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    #1

    Get someone dressed...

    Is it OK to say: "I have to get my baby dressed" ? Or how do you express the idea of putting on clothes on someone, either if it is a baby, an animal, a person with a decease, unable to get dress by him/her self? And what is the difference between "I dressed the kids before going to work" and "I get the kids dressed"? Well, I read the first sentence in a Longman dictionary, but the second one I just made it up...
    Last edited by papirrines; 24-Oct-2013 at 05:28.

  1. Barb_D's Avatar
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    #2

    Re: Get someone dressed...

    That's fine.
    I'm not a teacher, but I write for a living. Please don't ask me about 2nd conditionals, but I'm a safe bet for what reads well in (American) English.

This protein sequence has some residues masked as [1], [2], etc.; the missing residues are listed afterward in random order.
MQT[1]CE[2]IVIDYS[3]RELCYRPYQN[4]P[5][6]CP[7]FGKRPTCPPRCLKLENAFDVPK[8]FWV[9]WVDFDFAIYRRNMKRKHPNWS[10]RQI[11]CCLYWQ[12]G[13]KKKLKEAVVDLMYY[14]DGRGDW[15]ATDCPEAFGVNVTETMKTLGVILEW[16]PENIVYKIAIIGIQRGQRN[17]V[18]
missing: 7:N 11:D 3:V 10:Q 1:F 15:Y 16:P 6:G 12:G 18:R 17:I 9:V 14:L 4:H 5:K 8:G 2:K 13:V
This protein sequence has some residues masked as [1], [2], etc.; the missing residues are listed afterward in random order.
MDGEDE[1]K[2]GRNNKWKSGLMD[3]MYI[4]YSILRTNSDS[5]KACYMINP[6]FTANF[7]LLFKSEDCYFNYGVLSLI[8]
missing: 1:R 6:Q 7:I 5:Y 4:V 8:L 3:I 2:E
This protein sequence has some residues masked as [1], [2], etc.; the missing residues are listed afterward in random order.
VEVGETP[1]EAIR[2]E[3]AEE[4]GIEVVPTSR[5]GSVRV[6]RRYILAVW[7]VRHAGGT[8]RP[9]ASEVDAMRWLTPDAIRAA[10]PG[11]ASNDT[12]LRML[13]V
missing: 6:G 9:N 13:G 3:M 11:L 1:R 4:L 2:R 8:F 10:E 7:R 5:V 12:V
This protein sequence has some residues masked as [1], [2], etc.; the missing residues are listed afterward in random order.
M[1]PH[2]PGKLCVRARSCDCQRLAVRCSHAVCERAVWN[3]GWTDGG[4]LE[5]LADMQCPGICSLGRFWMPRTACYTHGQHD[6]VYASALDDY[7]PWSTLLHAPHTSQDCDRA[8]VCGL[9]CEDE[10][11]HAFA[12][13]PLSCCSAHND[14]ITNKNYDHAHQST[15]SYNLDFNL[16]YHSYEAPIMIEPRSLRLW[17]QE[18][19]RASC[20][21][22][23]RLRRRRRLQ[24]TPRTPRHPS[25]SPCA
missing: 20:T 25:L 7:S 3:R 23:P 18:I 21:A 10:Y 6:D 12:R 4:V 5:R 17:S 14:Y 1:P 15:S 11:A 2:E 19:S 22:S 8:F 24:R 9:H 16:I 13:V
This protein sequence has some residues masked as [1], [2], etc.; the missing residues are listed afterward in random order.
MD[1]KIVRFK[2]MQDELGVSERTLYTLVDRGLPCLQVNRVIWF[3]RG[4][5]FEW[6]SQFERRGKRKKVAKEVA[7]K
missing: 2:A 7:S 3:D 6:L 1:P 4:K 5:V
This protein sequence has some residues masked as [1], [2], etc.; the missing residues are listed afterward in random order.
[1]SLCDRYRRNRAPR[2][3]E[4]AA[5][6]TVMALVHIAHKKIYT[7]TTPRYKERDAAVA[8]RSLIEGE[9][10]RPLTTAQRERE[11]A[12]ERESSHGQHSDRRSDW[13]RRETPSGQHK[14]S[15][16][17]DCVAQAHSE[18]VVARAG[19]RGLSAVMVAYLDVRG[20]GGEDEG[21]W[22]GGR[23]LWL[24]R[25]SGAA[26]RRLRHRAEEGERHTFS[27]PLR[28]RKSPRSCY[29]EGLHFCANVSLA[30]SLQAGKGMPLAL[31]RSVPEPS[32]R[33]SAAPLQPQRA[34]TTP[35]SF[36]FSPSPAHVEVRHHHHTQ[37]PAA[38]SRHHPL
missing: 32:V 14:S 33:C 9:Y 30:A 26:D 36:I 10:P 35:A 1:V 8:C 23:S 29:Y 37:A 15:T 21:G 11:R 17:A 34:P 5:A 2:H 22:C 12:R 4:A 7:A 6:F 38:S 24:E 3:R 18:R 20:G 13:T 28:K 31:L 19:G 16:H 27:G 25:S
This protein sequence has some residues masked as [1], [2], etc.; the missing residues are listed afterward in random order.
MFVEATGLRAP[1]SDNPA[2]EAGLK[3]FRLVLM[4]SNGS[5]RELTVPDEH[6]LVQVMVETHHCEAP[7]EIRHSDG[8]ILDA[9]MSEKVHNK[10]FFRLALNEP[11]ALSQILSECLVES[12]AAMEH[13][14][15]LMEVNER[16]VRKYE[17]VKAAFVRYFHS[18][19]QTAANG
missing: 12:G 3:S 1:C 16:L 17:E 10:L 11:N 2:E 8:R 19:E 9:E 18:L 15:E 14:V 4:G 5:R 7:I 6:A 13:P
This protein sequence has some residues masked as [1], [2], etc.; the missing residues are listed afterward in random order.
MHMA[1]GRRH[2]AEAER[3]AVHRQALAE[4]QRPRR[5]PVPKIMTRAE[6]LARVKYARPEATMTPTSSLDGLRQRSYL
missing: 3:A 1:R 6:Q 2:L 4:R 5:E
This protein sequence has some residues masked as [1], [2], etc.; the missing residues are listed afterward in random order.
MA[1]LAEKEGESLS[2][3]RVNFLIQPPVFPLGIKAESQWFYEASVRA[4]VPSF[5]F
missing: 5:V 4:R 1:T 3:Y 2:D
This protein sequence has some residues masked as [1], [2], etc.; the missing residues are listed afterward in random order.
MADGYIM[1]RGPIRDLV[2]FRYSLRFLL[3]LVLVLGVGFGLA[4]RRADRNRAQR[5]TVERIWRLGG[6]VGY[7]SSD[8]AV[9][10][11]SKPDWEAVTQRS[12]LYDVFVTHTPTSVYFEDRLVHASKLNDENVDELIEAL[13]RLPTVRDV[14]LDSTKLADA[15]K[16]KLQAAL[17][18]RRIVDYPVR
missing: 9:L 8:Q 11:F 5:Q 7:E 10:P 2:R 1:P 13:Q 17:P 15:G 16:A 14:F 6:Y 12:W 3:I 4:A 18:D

2. MikeNewYork's Avatar
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    #3

    Re: Get someone dressed...

    Quote Originally Posted by papirrines View Post
    Is it OK to say: "I have to get my baby dressed" ? Or how do you express the idea of putting on clothes on someone, either if it is a baby, an animal, a person with a decease, unable to get dress by him/her self?
    Some corrections:

    No space before a question mark.
    Either is usually used with only 2 items. better would be changing "either if it is" to "whether it be".
    A person does not have a "decease", he/she has a "disease".
    It should be "unable to get dressed".

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